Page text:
With more independent moviemakers and even professional movie editors having to take on more tasks and acquire more skills than ever before, good information sources become worth more than gold.
That is especially the case with color grading. The free version of Blackmagic Design’s DaVinci Resolve, the lower-priced version of DaVinci Resolve 12 Studio available through the App Store and top-class grading plug-ins like Color Finale and Koji Advance, not to forget the Lumetri Deep Color Function in Adobe Premiere Pro CC, means we ned to understand color and grading in a depth never demanded before.
As with any new field of knowledge, the best way to begin is by watching over the shoulder of those who have mastered it and the Web comes to the fore, as usual, with a plethora of free tips, video tutorials and more.
Movie editor Jonny Elwyn has done a great job of rounding up color grading resources old and new in his recently published article Professional Colour Grading Breakdowns, and it is just the tip of the iceberg. For more on grading itself, type “color grading” into the search box at the top of the article’s web page.
A quick browse through Mr Elwyn’s Top posts list turned up two articles about the hardware side of things that I am currently researching, Film Editing Keyboards, Mouse, Controllers and more, and Affordable Colour Grading Monitors.
With such a treasure trove of invaluable information, I could spend days here reading and watching, and I know you could too. [bctt tweet=”Editor Jonny Elwyn shares a treasure trove of color grading tips, tutorials and workflows.”]
Professional Colour Grading Breakdowns
Via Jonny Elwyn's blog:
Learning from professional colorists is one of the best ways to improve your own colour grading skills, and this round up of breakdowns from a wide variety of projects and professionals will give you a diverse range of teachers, and technical approaches, to absorb.
The last colour grading breakdown post I put together was pretty popular so you might want to check that out here too.
Midnight in Paris – Reverse Engineering the Grade
Colorist Juan Melara produced possibly one of the best colour grading breakdown tutorial videos for the blockbuster look ever, and then didn’t make any more of them for two years. Now he’s back, and in this detailed post, he reverse engineers the grade from Midnight In Paris, and includes a great tip about looking up which film stock the particular film you’re trying to emulate was shot on. His post is well worth a read, and hopefully we won’t have to wait as long till the next one!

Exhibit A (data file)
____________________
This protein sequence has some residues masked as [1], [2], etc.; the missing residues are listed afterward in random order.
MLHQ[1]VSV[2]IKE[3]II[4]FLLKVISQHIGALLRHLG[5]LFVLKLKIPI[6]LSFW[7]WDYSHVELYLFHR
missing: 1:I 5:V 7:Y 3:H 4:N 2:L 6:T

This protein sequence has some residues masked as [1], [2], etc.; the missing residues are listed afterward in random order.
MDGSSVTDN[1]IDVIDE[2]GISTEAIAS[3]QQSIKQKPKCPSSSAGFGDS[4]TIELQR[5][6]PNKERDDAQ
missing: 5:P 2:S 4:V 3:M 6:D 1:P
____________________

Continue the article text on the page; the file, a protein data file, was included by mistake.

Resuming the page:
“Take note of where I placed my video2log conversion. I did this so late in the node graph so that I could do the majority of the work in the image’s original SRGB gamma. When dealing with 8bit images sometimes I find a video2log conversion too early on in the graph can introduce artifacts as you’re pushing the image’s 8bits too hard and then making corrections on top of that.”
I found these images breaking down the colour grade on Noah Boambach’s Francis Ha, over on Film Stage and have thrown them together into an animated gif, but you can check out the original stills here. Apparently these stills come from the Criterion release of the film which includes a conversation about the look of the film featuring Pascal Dangin, who did the film’s ‘colour mastering’.
Commercial Colour Grading Breakdown
Colorist David Torcivia has been consistently creating great tutorials for Resolve colorists, and in this 18 minute breakdown he dismantles a single shot from a commercial, shot on RED Epic and grading in an ACES project, and shares plenty of tips to improve your grading along the way.
Read full article at Jonny Elwyn's blog “Professional Colour Grading Breakdowns”
|Note: it is our policy to give credit as well as deserved traffic to our news sources – so we don't repost the entire article – sorry, I know you want the juicy bits, but I feel it is only fair that their site get the traffic and besides, you just might make a new friend and find an advertiser that has something you've never seen before|
(cover photo credit: snap from source in post)
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